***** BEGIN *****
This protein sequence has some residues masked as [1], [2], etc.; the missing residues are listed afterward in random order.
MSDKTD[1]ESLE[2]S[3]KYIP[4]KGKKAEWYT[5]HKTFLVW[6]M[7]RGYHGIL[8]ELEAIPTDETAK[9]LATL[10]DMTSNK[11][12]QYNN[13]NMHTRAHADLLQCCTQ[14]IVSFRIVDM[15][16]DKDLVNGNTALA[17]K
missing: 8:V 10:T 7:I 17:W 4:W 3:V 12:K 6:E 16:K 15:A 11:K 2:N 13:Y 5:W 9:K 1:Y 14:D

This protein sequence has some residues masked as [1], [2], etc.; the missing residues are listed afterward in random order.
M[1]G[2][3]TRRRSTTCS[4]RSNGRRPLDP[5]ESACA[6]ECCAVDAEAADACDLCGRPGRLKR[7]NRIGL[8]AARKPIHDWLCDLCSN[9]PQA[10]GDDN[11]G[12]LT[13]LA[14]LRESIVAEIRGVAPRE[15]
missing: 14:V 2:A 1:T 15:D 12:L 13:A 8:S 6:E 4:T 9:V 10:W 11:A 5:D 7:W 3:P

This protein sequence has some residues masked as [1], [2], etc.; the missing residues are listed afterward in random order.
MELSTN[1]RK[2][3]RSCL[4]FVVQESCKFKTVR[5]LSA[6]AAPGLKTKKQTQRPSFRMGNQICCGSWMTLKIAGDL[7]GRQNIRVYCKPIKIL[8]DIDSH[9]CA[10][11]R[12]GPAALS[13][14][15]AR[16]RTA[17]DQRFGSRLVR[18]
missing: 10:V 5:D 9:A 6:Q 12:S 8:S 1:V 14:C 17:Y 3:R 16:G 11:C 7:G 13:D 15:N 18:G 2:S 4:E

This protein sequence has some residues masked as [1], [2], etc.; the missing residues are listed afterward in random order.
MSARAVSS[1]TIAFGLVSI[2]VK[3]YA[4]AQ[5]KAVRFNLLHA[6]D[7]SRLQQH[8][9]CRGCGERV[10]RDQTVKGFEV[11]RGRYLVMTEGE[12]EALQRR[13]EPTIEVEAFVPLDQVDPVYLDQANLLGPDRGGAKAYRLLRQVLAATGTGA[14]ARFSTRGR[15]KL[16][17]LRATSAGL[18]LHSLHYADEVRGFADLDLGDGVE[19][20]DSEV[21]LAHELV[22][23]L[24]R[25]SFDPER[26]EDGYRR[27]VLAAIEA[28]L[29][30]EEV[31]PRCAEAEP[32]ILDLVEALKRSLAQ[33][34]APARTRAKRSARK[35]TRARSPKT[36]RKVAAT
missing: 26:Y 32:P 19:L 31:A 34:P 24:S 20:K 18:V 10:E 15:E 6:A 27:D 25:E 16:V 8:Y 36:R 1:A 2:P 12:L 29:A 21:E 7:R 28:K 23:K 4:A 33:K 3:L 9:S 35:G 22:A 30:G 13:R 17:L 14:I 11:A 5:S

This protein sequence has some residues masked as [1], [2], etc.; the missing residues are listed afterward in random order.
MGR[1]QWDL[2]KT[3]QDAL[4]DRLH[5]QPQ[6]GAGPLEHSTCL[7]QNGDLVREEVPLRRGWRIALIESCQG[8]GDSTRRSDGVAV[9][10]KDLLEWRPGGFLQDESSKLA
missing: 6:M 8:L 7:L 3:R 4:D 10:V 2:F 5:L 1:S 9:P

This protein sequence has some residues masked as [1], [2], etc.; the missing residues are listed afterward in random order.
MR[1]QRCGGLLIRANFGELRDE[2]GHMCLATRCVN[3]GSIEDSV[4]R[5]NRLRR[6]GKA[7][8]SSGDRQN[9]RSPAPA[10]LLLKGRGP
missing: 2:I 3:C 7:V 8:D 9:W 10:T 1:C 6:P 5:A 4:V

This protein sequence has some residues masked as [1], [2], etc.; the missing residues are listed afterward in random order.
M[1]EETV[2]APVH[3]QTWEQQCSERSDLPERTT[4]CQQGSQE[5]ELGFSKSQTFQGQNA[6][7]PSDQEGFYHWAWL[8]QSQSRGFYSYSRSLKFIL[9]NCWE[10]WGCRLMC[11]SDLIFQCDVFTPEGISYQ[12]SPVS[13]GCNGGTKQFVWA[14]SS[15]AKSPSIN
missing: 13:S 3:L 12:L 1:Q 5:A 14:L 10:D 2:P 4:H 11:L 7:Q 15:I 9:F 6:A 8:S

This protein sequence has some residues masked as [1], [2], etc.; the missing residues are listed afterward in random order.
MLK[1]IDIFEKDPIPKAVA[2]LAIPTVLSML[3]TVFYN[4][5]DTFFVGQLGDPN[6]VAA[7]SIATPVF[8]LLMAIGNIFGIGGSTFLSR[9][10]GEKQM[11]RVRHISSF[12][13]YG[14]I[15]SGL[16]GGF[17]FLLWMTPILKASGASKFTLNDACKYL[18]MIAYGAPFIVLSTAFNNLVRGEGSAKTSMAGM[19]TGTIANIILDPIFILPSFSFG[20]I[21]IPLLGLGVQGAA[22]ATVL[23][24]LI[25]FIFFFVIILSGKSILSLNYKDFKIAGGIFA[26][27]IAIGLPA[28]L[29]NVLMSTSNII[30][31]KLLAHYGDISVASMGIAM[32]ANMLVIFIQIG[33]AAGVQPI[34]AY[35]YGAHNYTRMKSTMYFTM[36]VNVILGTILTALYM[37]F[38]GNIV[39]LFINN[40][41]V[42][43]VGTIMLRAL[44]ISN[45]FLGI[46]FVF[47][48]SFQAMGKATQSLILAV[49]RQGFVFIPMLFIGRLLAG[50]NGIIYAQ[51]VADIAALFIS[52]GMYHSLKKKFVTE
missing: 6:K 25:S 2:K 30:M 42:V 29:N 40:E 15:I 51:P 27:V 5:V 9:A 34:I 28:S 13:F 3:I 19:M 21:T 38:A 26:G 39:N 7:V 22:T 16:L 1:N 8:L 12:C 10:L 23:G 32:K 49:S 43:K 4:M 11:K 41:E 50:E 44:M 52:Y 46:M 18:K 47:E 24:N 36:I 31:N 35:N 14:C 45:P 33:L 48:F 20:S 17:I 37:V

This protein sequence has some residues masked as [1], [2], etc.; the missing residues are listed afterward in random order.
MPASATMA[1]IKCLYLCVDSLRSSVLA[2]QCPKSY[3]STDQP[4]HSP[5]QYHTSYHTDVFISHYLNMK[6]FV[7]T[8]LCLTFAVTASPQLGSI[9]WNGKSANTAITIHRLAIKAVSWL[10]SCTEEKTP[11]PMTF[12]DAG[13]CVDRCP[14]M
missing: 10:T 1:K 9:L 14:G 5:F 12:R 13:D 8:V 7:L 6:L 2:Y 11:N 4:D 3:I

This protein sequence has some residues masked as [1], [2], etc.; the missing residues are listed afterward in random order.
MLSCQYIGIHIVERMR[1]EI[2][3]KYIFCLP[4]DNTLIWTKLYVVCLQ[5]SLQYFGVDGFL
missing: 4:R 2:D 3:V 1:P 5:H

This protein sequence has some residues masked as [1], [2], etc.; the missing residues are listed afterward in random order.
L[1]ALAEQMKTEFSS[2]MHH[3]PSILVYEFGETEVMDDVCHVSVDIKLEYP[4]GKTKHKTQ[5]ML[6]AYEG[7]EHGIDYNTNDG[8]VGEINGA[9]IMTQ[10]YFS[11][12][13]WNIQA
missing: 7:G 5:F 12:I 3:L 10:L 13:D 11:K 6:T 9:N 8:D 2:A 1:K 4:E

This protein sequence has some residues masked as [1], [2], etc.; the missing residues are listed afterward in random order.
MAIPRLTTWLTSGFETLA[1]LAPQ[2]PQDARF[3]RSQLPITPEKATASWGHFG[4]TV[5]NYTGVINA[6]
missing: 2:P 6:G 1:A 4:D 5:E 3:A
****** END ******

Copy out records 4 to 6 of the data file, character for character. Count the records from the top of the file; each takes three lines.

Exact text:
This protein sequence has some residues masked as [1], [2], etc.; the missing residues are listed afterward in random order.
MSARAVSS[1]TIAFGLVSI[2]VK[3]YA[4]AQ[5]KAVRFNLLHA[6]D[7]SRLQQH[8][9]CRGCGERV[10]RDQTVKGFEV[11]RGRYLVMTEGE[12]EALQRR[13]EPTIEVEAFVPLDQVDPVYLDQANLLGPDRGGAKAYRLLRQVLAATGTGA[14]ARFSTRGR[15]KL[16][17]LRATSAGL[18]LHSLHYADEVRGFADLDLGDGVE[19][20]DSEV[21]LAHELV[22][23]L[24]R[25]SFDPER[26]EDGYRR[27]VLAAIEA[28]L[29][30]EEV[31]PRCAEAEP[32]ILDLVEALKRSLAQ[33][34]APARTRAKRSARK[35]TRARSPKT[36]RKVAAT
missing: 26:Y 32:P 19:L 31:A 34:P 24:S 20:K 18:V 10:E 15:E 6:A 27:D 25:E 16:V 8:Y 36:R 1:A 2:P 12:L 29:A 21:E 7:R 28:K 23:K 4:A 33:K 3:L 9:S 35:G 22:A 30:G 13:R 17:L 14:I 11:A 5:S

This protein sequence has some residues masked as [1], [2], etc.; the missing residues are listed afterward in random order.
MGR[1]QWDL[2]KT[3]QDAL[4]DRLH[5]QPQ[6]GAGPLEHSTCL[7]QNGDLVREEVPLRRGWRIALIESCQG[8]GDSTRRSDGVAV[9][10]KDLLEWRPGGFLQDESSKLA
missing: 6:M 8:L 7:L 3:R 4:D 10:V 2:F 5:L 1:S 9:P

This protein sequence has some residues masked as [1], [2], etc.; the missing residues are listed afterward in random order.
MR[1]QRCGGLLIRANFGELRDE[2]GHMCLATRCVN[3]GSIEDSV[4]R[5]NRLRR[6]GKA[7][8]SSGDRQN[9]RSPAPA[10]LLLKGRGP
missing: 2:I 3:C 7:V 8:D 9:W 10:T 1:C 6:P 5:A 4:V